/foot"pad'/, n., v., footpadded, footpadding.
1. a highwayman or robber who goes on foot.
2. to proceed stealthily on foot.
[1675-85; FOOT + PAD2]

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Universalium. 2010.

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  • Footpad — Foot pad , n. A highwayman or robber on foot. [1913 Webster] …   The Collaborative International Dictionary of English

  • footpad — (n.) highway robber, 1680s, from FOOT (Cf. foot) (n.) + pad pathway, from M.Du. pad way, path, from P.Gmc. *patha way, path (see PATH (Cf. path)) …   Etymology dictionary

  • footpad — [foot′pad΄] n. [see PAD4] a highwayman who traveled on foot …   English World dictionary

  • Footpad — A footpad is a robber or thief specializing in pedestrian victims. The term was used widely throughout the 16th century until the 19th century, but gradually fell out of common use. A footpad was considered a low criminal, as opposed to the… …   Wikipedia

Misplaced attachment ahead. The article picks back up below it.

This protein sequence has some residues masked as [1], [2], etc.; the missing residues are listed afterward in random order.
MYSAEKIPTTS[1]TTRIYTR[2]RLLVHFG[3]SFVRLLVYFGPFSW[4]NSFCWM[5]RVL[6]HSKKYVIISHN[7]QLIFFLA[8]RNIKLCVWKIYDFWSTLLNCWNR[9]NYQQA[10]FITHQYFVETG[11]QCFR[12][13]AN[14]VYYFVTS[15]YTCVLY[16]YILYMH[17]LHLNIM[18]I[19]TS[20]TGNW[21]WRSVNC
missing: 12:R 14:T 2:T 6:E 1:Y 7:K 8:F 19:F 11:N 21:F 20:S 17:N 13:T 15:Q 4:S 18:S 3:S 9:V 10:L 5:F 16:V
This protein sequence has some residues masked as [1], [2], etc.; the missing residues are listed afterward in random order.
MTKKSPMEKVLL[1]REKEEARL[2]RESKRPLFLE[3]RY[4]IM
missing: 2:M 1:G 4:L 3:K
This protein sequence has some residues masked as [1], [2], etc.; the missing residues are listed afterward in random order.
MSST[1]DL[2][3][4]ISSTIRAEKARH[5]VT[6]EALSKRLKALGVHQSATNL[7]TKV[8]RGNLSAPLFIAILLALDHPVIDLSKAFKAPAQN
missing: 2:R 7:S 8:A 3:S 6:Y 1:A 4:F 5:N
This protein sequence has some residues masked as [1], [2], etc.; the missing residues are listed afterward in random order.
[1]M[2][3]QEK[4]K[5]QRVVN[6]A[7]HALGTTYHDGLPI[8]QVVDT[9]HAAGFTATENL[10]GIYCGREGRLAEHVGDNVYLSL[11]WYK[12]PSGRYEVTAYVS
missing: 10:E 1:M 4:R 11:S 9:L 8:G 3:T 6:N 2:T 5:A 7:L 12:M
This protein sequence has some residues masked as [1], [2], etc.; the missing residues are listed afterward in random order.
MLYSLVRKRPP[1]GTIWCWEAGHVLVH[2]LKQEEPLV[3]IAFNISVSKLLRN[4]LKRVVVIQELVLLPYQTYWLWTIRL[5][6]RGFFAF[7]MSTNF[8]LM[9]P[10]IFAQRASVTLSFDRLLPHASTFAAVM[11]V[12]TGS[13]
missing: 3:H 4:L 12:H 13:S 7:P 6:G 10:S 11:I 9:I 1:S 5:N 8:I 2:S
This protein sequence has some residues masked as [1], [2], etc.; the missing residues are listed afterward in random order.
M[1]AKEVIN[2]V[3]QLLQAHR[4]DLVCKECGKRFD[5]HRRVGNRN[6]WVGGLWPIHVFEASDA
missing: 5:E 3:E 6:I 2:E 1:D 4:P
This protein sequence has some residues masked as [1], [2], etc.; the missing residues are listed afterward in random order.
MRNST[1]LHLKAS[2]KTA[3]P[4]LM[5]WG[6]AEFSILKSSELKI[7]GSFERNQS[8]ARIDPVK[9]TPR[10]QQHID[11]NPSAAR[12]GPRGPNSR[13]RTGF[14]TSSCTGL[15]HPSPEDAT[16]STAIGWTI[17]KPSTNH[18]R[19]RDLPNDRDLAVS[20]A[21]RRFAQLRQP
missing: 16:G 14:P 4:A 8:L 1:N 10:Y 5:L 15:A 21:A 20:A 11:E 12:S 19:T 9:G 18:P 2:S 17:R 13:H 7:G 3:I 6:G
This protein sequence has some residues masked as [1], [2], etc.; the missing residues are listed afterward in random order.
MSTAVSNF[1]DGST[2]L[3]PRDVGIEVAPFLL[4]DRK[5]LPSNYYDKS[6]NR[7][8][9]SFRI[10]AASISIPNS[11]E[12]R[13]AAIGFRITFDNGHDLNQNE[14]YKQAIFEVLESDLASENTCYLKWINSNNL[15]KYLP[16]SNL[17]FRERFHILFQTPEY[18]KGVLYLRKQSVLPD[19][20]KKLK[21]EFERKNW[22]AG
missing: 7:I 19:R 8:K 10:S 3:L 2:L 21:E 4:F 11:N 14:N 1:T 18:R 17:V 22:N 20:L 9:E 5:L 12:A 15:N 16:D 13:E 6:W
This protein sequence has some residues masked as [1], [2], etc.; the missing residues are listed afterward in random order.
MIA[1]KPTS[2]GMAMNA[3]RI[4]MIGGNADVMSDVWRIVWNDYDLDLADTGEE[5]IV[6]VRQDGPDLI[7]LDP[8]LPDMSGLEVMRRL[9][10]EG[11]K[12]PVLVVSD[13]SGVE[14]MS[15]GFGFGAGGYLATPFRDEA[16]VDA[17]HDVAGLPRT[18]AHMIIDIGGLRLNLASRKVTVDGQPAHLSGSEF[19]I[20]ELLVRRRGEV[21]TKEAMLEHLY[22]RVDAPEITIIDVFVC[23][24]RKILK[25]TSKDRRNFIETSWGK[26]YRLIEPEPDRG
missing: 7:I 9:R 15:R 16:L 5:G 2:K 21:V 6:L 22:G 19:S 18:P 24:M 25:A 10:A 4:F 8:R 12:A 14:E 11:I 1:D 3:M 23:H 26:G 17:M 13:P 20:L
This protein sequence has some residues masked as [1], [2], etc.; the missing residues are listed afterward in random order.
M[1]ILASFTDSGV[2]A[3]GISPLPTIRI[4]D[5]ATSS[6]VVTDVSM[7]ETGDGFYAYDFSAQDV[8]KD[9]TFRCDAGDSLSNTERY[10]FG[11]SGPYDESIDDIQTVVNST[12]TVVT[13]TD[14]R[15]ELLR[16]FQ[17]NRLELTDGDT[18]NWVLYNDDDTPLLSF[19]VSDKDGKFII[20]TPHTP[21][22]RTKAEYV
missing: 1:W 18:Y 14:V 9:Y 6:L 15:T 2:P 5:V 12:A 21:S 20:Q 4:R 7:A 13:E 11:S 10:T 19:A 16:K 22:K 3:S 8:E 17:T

• footpad — pad pad (p[a^]d), n. [D. pad. [root]21. See {Path}.] 1. A footpath; a road. [Obs. or Prov. Eng.] [1913 Webster] 2. An easy paced horse; a padnag. Addison [1913 Webster] An abbot on an ambling pad. Tennyson. [1913 Webster] 3. A robber that infests …   The Collaborative International Dictionary of English

  • footpad — /ˈfʊtpæd/ (say footpad) noun Obsolete a thief who robs on foot …  

  • footpad — I. noun Etymology: foot + pad highwayman, probably from 3pad Date: 1678 a criminal who robs pedestrians II. noun Etymology: foot + 1pad Date: 1966 a flattish foot on the leg of a spacecraft for distributing weight to minimize sinking into a… …   New Collegiate Dictionary

  • footpad — noun a) The soft underside of an animals paw. The fraudulent clerk and the flash cracksman interchanged experiences. The smugglers stories of lucky ventures and successful runs were capped by the footpads reminiscences of foggy nights and stolen… …   Wiktionary

  • footpad — see PAD …   The Hutchinson dictionary of word origins

  • footpad — n. thief, highway robber …   English contemporary dictionary

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